Clause that could force teachers unions to disband back in Senate bill

  • Lloyd Dunkelberger
  • News Service of Florida
3:08 p.m Wednesday, Feb. 28, 2018 Politics
Teachers and staff with Broward Schools Superintendent Robert Runcie as they return to Marjory Stoneman Douglas High School on February 23, 2018 in Parkland, Florida. (Photo by Joe Raedle/Getty Images)

The Florida Senate Appropriations Committee on Tuesday approved a far-reaching education bill that would let bullied students transfer to private schools and could force teachers unions to disband if they don’t meet new membership standards.

The proposals are part of a House bill (HB 7055) that is a priority of Speaker Richard Corcoran, R-Land O’ Lakes. In part, it contains a new state-funded voucher program that would let bullied public-school students transfer to private schools or other public schools.

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The state would pay for the private school vouchers with contributions that Florida motorists would be able to make when they buy or register vehicles. In return for the donations, the motorists would get a credit against the sales tax they pay in vehicle transactions.

But the most contentious part of the debate Tuesday was over an amendment, sponsored by Sen. Dennis Baxley, R-Ocala, that would result in teachers unions losing state certification if their membership falls below 50 percent of the employees they represent in the collective-bargaining process.

A similar provision was stripped out of the bill last week in the Senate Education Committee. But Baxley’s amendment was approved Tuesday in the Appropriations Committee in a largely party-line vote, with Democrats calling it a “union busting” measure.

Sen. Bobby Powell, D-West Palm Beach, said the measure would hurt teachers and the public education system.

“We say that we are for our teachers,” Powell said. “Then we try to get rid of a unit that fights for the rights of those individuals. I don’t think we’re moving in the right direction.”

Baxley said the measure was aimed at revising the way teachers pick organizations to represent them in the collective-bargaining process, where unions negotiate with local school boards over issues like pay and working conditions. Under Florida’s “right to work” policy, teachers do not have be members of unions, although the unions represent them in the negotiating process.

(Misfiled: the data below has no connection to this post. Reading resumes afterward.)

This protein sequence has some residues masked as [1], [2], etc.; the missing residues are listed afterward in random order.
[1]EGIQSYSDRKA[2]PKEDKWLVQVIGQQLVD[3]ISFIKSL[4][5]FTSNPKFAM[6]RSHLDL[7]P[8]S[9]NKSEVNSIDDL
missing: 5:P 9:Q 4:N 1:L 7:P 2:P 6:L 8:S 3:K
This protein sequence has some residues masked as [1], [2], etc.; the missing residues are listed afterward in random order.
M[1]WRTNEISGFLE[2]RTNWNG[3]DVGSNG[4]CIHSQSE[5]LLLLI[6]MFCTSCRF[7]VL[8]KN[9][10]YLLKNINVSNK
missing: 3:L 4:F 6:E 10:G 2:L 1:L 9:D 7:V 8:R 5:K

“This is looking at, how do we choose that representation? And it’s simply saying, what’s wrong with having a majority of that work group if that’s what they want?” Baxley said. “If you represent the majority of that workforce, then you’re the right people, with strong credibility, to be negotiating on their behalf.”

Rich Templin, representing the Florida AFL-CIO, warned that allowing local teachers unions to lose their certification would lead to “chaos” because it would invalidate existing employment contracts.

“Teachers will not know their work conditions. School boards will not know how to interact with their teachers,” he said.

Melissa Faust, representing Americans for Prosperity, spoke in support of the measure, noting it would require unions to report on how many dues-paying members they have and how many overall employees they are representing in the negotiations.

“We just believe that this amendment language comes down to creating additional empowerment for teachers and accountability for unions,” Faust said.

The legislation contains a number of other changes for the public-school system, including strengthening state oversight and requirements for publicly funded private-school scholarship programs, including the Florida Tax Credit Scholarship Program.

It also would create a separate category in the school funding formula for mental health funds and require students entering high school in the fall of 2018 to take a financial literacy course before they graduate.

The bill next moves to the Senate floor.